|Publication number||US7784449 B2|
|Application number||US 12/175,374|
|Publication date||Aug 31, 2010|
|Filing date||Jul 17, 2008|
|Priority date||Jul 18, 2007|
|Also published as||CN101348074A, CN101348074B, DE102007033411A1, US20090044785|
|Publication number||12175374, 175374, US 7784449 B2, US 7784449B2, US-B2-7784449, US7784449 B2, US7784449B2|
|Original Assignee||Audi, Ag|
|Export Citation||BiBTeX, EndNote, RefMan|
|Patent Citations (20), Referenced by (6), Classifications (7), Legal Events (2)|
|External Links: USPTO, USPTO Assignment, Espacenet|
This application claims priority from German Patent Application No. 10 2007 033 411.9 filed Jul. 18, 2007.
The invention relates to a vehicle, in particular a motor vehicle with a tank ventilation system.
Vehicles, in particular motor vehicles, are equipped with tank ventilation systems which provide for the desired pressure conditions within the fuel tank and in particular prevent concentration of the hydrocarbons (especially in the gaseous phase) which have dissolved out of the fuel. The dissipation of these hydrocarbons into the environment is undesirable, therefore tank ventilation systems for adsorption of fuel vapors are provided with activated charcoal filters. These activated charcoal filters must be regenerated, that is, in the broadest sense cleaned, specifically the adsorbed hydrocarbons in them must be removed. The prior art discloses applying a negative pressure from the manifold passage of the internal combustion engine to the activated charcoal filter by way of a tank ventilation valve so that the activated charcoal filter which acquires feed air via a fresh air line which is located in the remaining system of the internal combustion engine is flushed. This fuel vapor-enriched flushing air is supplied again to combustion, specifically in the region of the manifold passage of the internal combustion engine. The activated charcoal filter is therefore flushed with ambient air by application of negative pressure, specifically from the manifold passage, the fuel vapors being supplied to combustion depending on the negative pressure of the manifold passage. Here it is disadvantageous that at a low negative pressure in the intake duct of the internal combustion engine with the throttle valve opened wide, not enough flushing air is intaken via the activated charcoal filter to adequately regenerate it. In unfavorable cases this can lead to so-called bleeding of fuel vapors, in which the fuel vapors are undesirably released into the exterior; this results in a gasoline odor of the vehicle. These operating states occur in particular at a high degree of loading of the activated charcoal filter, with high temperatures in the fuel tank and high load, in particular when driving uphill at higher elevations. Furthermore, operating states are conceivable, in particular for a high degree of loading of the activated charcoal filter and idling, in which normal idling of the internal combustion engine can be maintained solely with the fuel vapors which have been flushed out of the activated charcoal filter; in particular, controlled idling free of problems is hardly possible in this connection. Furthermore, after long stationary periods of the vehicle under incident solar radiation, the activated charcoal filter is often highly saturated, so that for tank ventilation which has been activated after a long stationary time the lambda control finds an unadapted fuel induction system so that adverse effects on vehicle handling occur. In particular, operating points with low throughput or high negative pressure are critical here since the ratio between the measured air mass and the unmeasured fuel vapors from the activated charcoal filter is unfavorable. Furthermore it is disadvantageous that the activated charcoal filter cannot be flushed in the entire range of characteristics without adverse effects on the engine operating behavior or the vehicle handling. The object of the invention is to provide a vehicle with a tank ventilation system which avoids these defects.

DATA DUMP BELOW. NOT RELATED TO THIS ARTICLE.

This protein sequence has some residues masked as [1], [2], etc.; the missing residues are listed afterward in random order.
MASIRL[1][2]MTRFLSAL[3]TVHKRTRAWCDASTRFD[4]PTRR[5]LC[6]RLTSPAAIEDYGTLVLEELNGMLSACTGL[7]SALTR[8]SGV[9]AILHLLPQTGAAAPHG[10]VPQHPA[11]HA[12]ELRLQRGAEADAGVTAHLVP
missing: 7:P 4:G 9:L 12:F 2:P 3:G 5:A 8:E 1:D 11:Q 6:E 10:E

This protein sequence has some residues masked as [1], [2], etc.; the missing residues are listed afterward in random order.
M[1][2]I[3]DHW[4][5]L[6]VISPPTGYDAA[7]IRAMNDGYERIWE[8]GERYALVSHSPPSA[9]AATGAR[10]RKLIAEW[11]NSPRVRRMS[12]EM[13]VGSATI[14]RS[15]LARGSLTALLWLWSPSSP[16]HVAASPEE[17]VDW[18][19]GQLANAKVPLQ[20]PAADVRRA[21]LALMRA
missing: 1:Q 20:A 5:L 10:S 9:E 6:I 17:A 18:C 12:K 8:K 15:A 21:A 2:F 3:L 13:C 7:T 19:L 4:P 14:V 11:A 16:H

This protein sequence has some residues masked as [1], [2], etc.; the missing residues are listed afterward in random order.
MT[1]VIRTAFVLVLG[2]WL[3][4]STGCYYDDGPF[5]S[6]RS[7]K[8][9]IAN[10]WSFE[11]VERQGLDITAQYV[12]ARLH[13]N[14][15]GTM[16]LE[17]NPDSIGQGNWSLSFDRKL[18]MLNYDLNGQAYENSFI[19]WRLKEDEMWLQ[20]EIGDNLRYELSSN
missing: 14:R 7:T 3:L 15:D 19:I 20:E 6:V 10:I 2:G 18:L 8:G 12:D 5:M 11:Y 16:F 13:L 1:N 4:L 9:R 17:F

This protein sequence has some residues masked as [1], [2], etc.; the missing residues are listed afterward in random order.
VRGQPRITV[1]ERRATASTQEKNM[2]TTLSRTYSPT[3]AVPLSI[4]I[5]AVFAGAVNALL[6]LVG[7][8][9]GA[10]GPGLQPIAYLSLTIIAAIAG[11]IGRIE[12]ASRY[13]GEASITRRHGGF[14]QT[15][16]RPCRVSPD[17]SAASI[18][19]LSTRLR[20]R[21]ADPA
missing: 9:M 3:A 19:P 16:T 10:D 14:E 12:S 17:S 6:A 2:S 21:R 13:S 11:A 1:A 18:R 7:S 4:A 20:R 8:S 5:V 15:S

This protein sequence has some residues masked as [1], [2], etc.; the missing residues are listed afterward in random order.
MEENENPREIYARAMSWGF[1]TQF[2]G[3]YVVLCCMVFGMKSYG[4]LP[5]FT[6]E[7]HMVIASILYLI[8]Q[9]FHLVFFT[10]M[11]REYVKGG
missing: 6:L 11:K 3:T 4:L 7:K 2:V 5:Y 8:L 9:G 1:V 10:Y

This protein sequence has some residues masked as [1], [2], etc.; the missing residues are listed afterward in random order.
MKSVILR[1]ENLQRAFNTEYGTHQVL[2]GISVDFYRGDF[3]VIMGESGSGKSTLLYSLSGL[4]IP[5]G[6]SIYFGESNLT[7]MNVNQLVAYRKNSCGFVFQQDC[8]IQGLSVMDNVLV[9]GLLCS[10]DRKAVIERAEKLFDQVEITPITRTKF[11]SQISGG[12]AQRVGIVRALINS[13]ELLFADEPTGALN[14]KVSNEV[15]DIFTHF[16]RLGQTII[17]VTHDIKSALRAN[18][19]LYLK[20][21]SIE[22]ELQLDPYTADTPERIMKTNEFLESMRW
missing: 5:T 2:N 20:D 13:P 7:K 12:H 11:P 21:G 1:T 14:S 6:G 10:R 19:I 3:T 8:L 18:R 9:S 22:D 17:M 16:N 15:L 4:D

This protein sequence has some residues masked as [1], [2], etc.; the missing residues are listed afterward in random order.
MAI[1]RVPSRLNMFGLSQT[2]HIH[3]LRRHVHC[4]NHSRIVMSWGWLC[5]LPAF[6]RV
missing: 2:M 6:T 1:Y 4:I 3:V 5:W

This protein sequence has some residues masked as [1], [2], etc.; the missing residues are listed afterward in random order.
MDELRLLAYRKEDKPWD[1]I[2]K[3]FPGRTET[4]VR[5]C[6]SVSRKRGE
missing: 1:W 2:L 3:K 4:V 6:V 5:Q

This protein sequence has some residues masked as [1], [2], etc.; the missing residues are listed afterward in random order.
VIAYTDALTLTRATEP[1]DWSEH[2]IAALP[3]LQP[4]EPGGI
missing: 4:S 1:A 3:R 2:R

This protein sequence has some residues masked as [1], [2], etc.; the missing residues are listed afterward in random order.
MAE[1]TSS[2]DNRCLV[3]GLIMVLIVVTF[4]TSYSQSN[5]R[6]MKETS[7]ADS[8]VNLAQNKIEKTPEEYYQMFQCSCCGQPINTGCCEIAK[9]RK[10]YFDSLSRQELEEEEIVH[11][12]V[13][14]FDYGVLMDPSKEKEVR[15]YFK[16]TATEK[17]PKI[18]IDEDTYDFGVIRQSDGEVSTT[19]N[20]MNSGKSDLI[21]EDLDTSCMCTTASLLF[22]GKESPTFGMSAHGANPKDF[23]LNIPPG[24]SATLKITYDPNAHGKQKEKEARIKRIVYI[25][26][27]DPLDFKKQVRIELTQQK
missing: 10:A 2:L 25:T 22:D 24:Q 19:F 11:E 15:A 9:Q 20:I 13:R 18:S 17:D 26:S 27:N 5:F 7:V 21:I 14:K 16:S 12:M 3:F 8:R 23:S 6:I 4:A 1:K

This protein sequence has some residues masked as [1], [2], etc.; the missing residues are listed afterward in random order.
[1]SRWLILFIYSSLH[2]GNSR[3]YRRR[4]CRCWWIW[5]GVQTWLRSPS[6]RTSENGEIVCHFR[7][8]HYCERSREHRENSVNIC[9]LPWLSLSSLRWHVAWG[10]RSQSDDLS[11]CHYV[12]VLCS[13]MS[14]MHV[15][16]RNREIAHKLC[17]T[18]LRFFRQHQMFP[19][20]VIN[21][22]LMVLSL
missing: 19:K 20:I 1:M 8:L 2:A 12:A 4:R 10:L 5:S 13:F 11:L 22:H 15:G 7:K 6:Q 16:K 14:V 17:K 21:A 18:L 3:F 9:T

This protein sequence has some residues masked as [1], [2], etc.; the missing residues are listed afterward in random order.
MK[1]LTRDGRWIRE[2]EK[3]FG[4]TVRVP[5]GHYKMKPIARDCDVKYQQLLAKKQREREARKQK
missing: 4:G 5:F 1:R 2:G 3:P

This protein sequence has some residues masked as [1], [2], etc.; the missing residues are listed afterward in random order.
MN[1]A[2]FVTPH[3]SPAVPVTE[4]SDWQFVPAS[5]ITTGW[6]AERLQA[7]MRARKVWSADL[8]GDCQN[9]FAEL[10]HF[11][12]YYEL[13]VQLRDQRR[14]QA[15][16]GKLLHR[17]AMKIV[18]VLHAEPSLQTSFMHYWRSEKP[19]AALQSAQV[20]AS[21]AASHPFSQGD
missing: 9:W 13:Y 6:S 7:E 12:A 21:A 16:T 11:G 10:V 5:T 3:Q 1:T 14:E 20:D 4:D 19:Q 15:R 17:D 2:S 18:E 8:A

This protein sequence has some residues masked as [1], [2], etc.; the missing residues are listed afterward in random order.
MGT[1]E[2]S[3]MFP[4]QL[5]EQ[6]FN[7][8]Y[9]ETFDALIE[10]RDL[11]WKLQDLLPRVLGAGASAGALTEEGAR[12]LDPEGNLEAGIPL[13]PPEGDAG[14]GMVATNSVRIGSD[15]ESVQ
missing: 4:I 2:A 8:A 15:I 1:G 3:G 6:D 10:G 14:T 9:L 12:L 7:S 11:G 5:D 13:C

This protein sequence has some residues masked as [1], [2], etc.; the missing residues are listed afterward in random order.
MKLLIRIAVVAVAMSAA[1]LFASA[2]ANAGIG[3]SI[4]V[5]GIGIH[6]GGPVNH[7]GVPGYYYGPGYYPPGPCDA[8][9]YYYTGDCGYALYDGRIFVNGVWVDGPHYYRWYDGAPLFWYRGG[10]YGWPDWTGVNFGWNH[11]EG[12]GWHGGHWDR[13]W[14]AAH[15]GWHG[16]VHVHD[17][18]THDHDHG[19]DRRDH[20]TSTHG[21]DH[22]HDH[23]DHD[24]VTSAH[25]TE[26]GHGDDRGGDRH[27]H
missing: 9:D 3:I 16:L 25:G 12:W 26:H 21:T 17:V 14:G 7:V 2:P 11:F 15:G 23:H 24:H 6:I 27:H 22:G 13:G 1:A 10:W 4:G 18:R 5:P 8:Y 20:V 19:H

For this purpose a vehicle, in particular a motor vehicle, with a fuel tank which has tank ventilation, is proposed, the tank ventilation for adsorption of fuel vapors having an activated charcoal filter through which a flushing air flow can flow, and with a vehicle unit which has a vacuum pump, in particular a brake booster. For this purpose it is provided that the delivery side of the vacuum pump produces compressed air for driving the flushing air flow and/or that the compressed air forms the flushing air flow. Unlike the tank ventilation systems known in the prior art, flushing of the activated charcoal filter here is not achieved by application of negative pressure to it via the manifold passage of the internal combustion engine, but by supplying compressed air which is taken from the delivery side of the vacuum pump of the vehicle unit. The negative pressure, as is made available by the vacuum pump, is required in broad areas of motor vehicles for secondary units, conversely the overpressure which arises in this connection/the compressed air which forms in this connection is generally blown off unused. This compressed air is used according to the invention to supply compressed air to the activated charcoal filter for flushing. It is advantageous here that the flushing process is basically independent of the pressure conditions in the combustion line, in particular in the induction tract of the internal combustion engine. Compared to existing systems, here only minor modifications are necessary, in particular, for example, the elimination of the vacuum pump pressure output which at present generally injects into the cylinder crankcase, and via which the air which has been evacuated from the secondary unit is conveyed into the cylinder crankcase, and/or the layout of this vacuum pump pressure output such that the compressed air for the activated charcoal filter can be made available by way of the pressure output. In this way flushing of the activated charcoal filter which is independent of the operating state of the internal combustion engine can be achieved.
In another embodiment, it is provided that the vehicle assembly is a brake booster. The brake booster is always required during operation of the vehicle and therefore is always supplied with negative pressure from a vacuum pump (driven generally by way of the camshaft). On the delivery side of the vacuum pump, consequently during the entire operation of the internal combustion engine, the overpressure/compressed air, which is necessary for the invention, is in readiness.